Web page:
Art

Donalee Peden Wesley’s Wild Kingdom

Donalee
Donalee Peden Wesley’s “Encroachment #1.”

For many years, Donalee Peden Wesley’s mixed-media drawings have focused on relationships between humans and animals. We All Fall Down, her one-woman show at the ArtRage Gallery, further documents her view of connections that are problematic, troubled, even outright exploitative. The exhibit encompasses topics such as puppy mills, factory farming, medical research, and the ongoing extinction of various species.

The artist explores relations between animals and humans in a distinctive visual idiom, one that’s both topical and imaginative. For example, a drawing dealing with greyhound racing shows three dogs on top of each other pyramid-style. Similarly, a charcoal drawing referencing puppy mills portrays five dogs, each in an awkward, unnatural position. The artwork communicates by implication, as it asks viewers to consider the dogs’ status and possible alternatives to their current environment.

“Encroachment #1” depicts a wilderness scene, with a kitchen table holding a spoon, coffee cup and tablecloth. Other items, such as bowls and spices, lie on the floor. The work both presents a wolf in an unfamiliar setting and suggests that humans regularly intrude on animals’ habitat.

“Too Little, Too Late?” communicates a similar theme, concentrating on the erosion of polar bears’ territory in the Arctic Circle. The piece portrays three bears, three men, and sacks marked “Arctic Circle.”

Other works depict a bear on display at an amusement park and pigs crammed into small spaces in a factory-farm setup. There’s no imagery of the bear being disciplined or the pigs dealing with severe stress. Peden Wesley, in her work, has long avoided imagery that’s shocking or provocative. Rather, she concentrates on life in the 21st century, on informing viewers about the impact of human behavior on animals.

Thus, one drawing shows a man pouring water near creatures that have died off. A text discusses the fact that various species have gone extinct on our planet; after all, the last dinosaur died many centuries ago. The problem today is a radical acceleration of extinction. Species are dying off at an unprecedented rate.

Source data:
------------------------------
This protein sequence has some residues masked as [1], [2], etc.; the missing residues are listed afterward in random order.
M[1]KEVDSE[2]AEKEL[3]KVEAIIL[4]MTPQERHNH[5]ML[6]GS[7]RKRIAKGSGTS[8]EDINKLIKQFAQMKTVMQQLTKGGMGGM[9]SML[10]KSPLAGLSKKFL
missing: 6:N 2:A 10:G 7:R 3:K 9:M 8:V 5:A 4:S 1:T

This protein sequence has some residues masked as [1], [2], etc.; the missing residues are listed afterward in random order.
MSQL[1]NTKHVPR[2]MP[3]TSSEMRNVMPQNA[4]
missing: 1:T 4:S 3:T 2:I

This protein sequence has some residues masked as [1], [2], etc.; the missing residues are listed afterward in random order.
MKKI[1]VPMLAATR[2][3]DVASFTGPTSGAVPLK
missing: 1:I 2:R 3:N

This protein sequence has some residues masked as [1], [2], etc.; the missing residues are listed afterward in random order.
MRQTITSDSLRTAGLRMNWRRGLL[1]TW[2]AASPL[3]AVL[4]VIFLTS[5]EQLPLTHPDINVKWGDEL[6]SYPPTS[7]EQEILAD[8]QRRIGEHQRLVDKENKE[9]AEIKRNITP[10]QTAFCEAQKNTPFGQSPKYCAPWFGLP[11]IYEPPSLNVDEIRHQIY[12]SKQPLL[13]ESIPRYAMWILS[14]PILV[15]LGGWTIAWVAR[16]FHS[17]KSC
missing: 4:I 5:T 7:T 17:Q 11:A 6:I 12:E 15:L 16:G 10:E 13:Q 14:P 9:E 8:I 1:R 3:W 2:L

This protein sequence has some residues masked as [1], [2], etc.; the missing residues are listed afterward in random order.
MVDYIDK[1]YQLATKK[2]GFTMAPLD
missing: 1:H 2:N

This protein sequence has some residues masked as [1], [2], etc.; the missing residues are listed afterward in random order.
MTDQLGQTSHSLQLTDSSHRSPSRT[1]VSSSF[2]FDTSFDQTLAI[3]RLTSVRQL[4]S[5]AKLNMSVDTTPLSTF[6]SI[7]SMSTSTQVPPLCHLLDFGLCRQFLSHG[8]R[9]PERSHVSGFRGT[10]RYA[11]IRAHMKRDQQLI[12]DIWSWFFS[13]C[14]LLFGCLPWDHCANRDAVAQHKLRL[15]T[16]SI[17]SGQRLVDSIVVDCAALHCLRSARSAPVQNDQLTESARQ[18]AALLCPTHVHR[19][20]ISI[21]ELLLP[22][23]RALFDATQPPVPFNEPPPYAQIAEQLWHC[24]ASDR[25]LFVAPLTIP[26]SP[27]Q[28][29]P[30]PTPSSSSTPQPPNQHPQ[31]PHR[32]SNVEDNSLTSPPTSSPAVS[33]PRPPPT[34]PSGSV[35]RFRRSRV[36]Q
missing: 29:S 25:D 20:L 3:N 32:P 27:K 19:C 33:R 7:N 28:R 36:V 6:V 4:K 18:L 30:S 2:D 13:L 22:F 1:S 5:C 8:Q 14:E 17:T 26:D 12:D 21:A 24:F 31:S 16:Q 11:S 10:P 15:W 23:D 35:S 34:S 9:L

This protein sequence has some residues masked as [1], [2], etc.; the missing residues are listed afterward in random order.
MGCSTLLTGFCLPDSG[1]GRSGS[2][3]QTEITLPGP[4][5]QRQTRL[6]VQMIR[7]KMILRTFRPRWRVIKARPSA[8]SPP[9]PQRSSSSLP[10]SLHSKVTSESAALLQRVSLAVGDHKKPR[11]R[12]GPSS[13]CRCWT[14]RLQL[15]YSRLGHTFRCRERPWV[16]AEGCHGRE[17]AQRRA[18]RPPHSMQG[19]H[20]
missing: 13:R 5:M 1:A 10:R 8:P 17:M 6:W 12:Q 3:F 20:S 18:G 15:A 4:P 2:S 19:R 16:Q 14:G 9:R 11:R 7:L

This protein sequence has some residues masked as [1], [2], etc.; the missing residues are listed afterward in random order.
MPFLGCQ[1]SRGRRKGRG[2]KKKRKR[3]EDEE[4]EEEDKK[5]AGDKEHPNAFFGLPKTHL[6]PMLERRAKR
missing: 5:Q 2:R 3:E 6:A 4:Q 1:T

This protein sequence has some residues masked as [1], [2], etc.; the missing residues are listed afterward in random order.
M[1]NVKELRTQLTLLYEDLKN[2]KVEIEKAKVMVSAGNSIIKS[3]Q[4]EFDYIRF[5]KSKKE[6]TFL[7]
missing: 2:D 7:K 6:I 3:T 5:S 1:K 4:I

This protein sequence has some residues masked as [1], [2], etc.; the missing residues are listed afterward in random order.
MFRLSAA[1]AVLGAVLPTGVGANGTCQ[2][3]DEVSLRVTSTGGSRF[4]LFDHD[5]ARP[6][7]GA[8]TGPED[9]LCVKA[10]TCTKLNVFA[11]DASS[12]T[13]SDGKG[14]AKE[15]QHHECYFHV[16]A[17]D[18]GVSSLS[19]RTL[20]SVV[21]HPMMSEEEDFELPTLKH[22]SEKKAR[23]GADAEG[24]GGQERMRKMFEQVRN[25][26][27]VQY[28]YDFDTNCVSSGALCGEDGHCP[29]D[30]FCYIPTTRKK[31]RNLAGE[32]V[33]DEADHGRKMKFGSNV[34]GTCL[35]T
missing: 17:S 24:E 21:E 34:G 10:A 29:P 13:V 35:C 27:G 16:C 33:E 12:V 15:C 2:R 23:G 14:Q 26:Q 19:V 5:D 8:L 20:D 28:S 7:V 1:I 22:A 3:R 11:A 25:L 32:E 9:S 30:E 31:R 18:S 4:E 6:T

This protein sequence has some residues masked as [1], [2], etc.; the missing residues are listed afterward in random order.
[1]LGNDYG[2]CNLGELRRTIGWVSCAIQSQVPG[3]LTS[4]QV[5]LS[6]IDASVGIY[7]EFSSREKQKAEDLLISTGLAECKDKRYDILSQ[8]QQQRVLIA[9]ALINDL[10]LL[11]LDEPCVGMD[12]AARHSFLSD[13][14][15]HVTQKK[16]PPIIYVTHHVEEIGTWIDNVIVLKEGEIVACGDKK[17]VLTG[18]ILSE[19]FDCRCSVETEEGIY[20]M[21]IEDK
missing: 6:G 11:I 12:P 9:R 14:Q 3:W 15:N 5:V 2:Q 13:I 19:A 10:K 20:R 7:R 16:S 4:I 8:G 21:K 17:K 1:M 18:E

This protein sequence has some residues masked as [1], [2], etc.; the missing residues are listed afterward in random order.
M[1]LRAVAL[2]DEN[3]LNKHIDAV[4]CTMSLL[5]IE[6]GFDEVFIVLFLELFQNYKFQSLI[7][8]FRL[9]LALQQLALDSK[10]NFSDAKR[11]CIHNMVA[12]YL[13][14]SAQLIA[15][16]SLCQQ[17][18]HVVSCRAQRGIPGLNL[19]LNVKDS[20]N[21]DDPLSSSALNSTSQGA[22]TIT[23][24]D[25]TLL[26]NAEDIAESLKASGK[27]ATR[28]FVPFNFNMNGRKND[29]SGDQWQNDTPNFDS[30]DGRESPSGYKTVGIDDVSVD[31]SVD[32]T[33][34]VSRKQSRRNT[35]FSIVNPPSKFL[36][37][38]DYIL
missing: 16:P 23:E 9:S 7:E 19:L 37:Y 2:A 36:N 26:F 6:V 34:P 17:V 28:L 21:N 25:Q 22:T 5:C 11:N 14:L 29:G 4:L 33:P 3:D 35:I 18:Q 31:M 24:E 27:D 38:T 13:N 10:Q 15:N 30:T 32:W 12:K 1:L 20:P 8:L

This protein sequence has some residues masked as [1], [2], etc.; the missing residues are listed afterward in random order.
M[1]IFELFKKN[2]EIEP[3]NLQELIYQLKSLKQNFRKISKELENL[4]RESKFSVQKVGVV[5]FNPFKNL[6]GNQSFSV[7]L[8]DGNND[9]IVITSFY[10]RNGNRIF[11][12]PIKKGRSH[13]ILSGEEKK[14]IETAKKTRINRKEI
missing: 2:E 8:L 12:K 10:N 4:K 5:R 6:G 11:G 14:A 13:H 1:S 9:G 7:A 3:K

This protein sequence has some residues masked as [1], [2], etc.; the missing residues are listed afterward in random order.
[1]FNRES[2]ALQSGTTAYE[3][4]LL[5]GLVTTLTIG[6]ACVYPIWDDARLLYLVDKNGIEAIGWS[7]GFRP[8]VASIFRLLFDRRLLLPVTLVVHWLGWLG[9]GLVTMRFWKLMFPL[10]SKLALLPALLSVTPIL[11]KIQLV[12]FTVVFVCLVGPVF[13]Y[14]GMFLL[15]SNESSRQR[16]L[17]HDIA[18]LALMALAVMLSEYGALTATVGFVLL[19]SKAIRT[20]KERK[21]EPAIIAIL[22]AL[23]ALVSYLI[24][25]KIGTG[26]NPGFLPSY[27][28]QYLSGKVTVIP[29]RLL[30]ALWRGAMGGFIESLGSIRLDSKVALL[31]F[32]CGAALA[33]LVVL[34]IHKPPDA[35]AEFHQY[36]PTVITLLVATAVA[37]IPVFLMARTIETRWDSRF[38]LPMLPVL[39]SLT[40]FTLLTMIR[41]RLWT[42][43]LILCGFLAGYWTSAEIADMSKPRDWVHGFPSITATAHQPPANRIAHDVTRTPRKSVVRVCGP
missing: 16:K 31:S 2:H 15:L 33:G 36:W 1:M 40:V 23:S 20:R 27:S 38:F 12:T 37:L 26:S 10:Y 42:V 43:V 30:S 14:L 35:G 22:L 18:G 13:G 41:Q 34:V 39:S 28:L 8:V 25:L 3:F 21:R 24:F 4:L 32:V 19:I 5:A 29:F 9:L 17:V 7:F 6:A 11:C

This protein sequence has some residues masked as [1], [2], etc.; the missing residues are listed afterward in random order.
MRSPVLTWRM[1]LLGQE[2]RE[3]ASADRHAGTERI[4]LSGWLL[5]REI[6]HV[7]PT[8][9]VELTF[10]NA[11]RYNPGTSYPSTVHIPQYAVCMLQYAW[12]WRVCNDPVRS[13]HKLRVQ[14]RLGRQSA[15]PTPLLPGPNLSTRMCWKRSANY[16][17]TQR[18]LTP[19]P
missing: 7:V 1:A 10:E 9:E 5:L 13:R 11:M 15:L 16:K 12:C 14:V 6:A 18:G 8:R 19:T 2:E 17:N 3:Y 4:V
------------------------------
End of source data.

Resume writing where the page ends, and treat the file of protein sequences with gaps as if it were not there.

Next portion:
The exhibit not only expresses the artist’s concerns about the environment but also demonstrates her ability to pursue new visual avenues. In “Encroachment #3,” she portrays animals and birds swarming around humans, in a role-reversal scenario. “Ashes, Ashes All Fall Down” conveys the beauty of wildlife featuring wolves, in a drawing done in charcoal, pastel and watercolor wash. And in a self-portrait, the artist appears with a cow’s head.

The 16 drawings at ArtRage don’t make up a retrospective; the current show only samples her substantial body of work. Yet We All Fall Down plays a useful role by highlighting her drawings and artistic skills. Peden Wesley is able to portray her subjects in exquisite detail and to keep developing fresh designs. The exhibition is worthwhile both for people familiar with her work and for viewers who have never seen her drawings.

We All Fall Down is on display through March 24 at the ArtRage Gallery, 505 Hawley Ave. The venue is open Wednesdays through Fridays, 2 to 7 p.m., and Saturdays, noon to 4 p.m.

Donalee Peden Wesley will discuss her art on March 1, 7 to 9 p.m. That event is free and open to the public. For information, call (315) 218-5711. 

 

 

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